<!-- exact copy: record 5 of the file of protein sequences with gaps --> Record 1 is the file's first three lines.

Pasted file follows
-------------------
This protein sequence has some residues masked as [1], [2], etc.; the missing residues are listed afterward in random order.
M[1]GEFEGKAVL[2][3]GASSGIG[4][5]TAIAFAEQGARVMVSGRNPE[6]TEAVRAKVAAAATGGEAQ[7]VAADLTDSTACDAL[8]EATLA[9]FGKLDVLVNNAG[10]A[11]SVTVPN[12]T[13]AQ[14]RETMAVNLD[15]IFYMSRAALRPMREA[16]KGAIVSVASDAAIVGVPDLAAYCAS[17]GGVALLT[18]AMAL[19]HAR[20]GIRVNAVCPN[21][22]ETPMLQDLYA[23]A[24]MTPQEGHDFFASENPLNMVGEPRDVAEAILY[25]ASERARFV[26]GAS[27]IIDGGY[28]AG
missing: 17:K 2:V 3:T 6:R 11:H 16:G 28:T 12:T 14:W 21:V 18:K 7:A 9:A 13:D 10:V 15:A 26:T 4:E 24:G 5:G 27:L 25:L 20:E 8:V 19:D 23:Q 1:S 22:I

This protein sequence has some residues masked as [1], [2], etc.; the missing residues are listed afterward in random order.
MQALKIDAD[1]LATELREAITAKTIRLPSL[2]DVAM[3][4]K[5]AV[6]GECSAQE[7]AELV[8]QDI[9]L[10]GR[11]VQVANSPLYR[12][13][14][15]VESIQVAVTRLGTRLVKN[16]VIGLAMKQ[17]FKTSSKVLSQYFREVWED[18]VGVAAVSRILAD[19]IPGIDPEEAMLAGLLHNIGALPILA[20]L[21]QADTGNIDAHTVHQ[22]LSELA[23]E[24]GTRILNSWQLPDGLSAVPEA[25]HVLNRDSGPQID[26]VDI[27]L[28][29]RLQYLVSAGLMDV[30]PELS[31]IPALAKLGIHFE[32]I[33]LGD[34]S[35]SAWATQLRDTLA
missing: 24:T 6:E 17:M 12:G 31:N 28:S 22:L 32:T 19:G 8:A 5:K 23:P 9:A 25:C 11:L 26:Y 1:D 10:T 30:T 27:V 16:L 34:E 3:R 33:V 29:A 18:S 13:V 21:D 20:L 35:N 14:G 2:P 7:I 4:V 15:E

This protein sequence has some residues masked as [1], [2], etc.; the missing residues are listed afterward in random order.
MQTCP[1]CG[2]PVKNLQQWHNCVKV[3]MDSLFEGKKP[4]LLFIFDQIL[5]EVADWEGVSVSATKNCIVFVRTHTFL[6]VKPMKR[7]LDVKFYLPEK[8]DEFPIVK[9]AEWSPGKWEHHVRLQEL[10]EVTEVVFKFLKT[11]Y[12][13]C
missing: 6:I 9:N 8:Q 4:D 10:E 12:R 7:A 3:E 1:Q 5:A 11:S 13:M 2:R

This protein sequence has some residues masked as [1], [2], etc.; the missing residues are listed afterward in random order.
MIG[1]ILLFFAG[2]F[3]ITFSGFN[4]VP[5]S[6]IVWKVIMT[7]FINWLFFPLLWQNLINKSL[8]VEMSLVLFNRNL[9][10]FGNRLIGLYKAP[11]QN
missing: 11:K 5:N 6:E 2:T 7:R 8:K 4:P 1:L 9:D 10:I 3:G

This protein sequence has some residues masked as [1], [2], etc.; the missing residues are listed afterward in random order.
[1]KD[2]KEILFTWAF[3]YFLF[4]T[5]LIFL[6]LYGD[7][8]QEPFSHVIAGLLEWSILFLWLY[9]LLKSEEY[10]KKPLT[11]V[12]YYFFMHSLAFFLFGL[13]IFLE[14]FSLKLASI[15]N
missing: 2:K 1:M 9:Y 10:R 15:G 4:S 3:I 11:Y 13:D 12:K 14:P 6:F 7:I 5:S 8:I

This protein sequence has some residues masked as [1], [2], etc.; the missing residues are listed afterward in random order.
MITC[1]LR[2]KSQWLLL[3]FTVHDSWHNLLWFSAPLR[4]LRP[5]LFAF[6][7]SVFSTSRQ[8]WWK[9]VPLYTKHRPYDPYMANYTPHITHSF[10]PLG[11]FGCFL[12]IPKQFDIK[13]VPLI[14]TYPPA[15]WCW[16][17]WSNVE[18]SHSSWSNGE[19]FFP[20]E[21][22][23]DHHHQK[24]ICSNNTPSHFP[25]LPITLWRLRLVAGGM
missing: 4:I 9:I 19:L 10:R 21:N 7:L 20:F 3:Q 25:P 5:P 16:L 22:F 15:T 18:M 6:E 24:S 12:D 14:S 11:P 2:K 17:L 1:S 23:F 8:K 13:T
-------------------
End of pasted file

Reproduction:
This protein sequence has some residues masked as [1], [2], etc.; the missing residues are listed afterward in random order.
[1]KD[2]KEILFTWAF[3]YFLF[4]T[5]LIFL[6]LYGD[7][8]QEPFSHVIAGLLEWSILFLWLY[9]LLKSEEY[10]KKPLT[11]V[12]YYFFMHSLAFFLFGL[13]IFLE[14]FSLKLASI[15]N
missing: 2:K 1:M 9:Y 10:R 15:G 4:S 3:I 11:Y 13:D 12:K 14:P 6:F 7:I 5:S 8:I